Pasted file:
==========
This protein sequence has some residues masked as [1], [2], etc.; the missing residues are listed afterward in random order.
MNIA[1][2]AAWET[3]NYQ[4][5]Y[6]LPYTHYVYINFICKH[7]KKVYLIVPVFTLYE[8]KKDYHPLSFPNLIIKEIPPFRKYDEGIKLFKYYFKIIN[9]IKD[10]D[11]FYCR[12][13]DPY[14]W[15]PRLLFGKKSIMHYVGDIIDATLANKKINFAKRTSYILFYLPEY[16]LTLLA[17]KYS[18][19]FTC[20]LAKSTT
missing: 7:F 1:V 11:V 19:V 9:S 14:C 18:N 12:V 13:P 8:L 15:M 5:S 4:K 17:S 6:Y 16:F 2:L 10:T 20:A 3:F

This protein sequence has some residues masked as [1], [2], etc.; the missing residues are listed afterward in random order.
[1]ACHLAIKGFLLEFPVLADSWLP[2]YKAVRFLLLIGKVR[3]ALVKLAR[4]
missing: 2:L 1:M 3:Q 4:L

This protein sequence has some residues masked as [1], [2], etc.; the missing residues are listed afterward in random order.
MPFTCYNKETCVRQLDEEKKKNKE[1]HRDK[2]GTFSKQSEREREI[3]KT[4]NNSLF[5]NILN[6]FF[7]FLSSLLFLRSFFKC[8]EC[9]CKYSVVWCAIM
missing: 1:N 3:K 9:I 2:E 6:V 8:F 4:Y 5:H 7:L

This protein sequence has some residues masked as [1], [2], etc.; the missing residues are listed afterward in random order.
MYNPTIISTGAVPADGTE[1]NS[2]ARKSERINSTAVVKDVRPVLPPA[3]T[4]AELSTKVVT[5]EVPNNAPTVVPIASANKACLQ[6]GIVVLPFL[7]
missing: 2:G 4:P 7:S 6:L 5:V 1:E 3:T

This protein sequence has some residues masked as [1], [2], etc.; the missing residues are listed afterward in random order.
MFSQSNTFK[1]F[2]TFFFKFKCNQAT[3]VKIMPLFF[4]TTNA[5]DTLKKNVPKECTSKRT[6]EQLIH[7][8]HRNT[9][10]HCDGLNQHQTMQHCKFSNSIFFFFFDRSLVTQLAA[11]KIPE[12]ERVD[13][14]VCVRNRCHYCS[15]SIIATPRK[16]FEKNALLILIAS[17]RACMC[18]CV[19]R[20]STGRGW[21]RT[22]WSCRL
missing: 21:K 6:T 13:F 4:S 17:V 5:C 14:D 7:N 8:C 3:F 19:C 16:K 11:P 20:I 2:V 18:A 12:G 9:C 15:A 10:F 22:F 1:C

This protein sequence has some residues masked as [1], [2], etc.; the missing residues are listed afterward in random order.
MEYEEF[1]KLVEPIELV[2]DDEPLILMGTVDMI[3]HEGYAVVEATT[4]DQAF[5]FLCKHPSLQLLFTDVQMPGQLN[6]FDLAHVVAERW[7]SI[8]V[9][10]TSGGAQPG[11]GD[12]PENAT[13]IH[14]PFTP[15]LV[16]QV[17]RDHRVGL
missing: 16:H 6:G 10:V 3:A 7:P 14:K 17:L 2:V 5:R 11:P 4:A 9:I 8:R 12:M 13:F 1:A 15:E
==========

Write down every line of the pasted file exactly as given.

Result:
This protein sequence has some residues masked as [1], [2], etc.; the missing residues are listed afterward in random order.
MNIA[1][2]AAWET[3]NYQ[4][5]Y[6]LPYTHYVYINFICKH[7]KKVYLIVPVFTLYE[8]KKDYHPLSFPNLIIKEIPPFRKYDEGIKLFKYYFKIIN[9]IKD[10]D[11]FYCR[12][13]DPY[14]W[15]PRLLFGKKSIMHYVGDIIDATLANKKINFAKRTSYILFYLPEY[16]LTLLA[17]KYS[18][19]FTC[20]LAKSTT
missing: 7:F 1:V 11:V 19:V 9:S 14:C 18:N 12:V 13:P 8:L 15:M 5:S 4:K 17:S 6:Y 16:F 2:L 10:T 20:A 3:F

This protein sequence has some residues masked as [1], [2], etc.; the missing residues are listed afterward in random order.
[1]ACHLAIKGFLLEFPVLADSWLP[2]YKAVRFLLLIGKVR[3]ALVKLAR[4]
missing: 2:L 1:M 3:Q 4:L

This protein sequence has some residues masked as [1], [2], etc.; the missing residues are listed afterward in random order.
MPFTCYNKETCVRQLDEEKKKNKE[1]HRDK[2]GTFSKQSEREREI[3]KT[4]NNSLF[5]NILN[6]FF[7]FLSSLLFLRSFFKC[8]EC[9]CKYSVVWCAIM
missing: 1:N 3:K 9:I 2:E 6:V 8:F 4:Y 5:H 7:L

This protein sequence has some residues masked as [1], [2], etc.; the missing residues are listed afterward in random order.
MYNPTIISTGAVPADGTE[1]NS[2]ARKSERINSTAVVKDVRPVLPPA[3]T[4]AELSTKVVT[5]EVPNNAPTVVPIASANKACLQ[6]GIVVLPFL[7]
missing: 2:G 4:P 7:S 6:L 5:V 1:E 3:T

This protein sequence has some residues masked as [1], [2], etc.; the missing residues are listed afterward in random order.
MFSQSNTFK[1]F[2]TFFFKFKCNQAT[3]VKIMPLFF[4]TTNA[5]DTLKKNVPKECTSKRT[6]EQLIH[7][8]HRNT[9][10]HCDGLNQHQTMQHCKFSNSIFFFFFDRSLVTQLAA[11]KIPE[12]ERVD[13][14]VCVRNRCHYCS[15]SIIATPRK[16]FEKNALLILIAS[17]RACMC[18]CV[19]R[20]STGRGW[21]RT[22]WSCRL
missing: 21:K 6:T 13:F 4:S 17:V 5:C 14:D 7:N 8:C 3:F 19:C 16:K 11:P 20:I 2:V 18:A 12:G 9:C 15:A 10:F 22:F 1:C

This protein sequence has some residues masked as [1], [2], etc.; the missing residues are listed afterward in random order.
MEYEEF[1]KLVEPIELV[2]DDEPLILMGTVDMI[3]HEGYAVVEATT[4]DQAF[5]FLCKHPSLQLLFTDVQMPGQLN[6]FDLAHVVAERW[7]SI[8]V[9][10]TSGGAQPG[11]GD[12]PENAT[13]IH[14]PFTP[15]LV[16]QV[17]RDHRVGL
missing: 16:H 6:G 10:V 3:A 7:P 14:K 17:L 2:V 5:R 11:P 4:A 9:I 8:R 12:M 13:F 1:A 15:E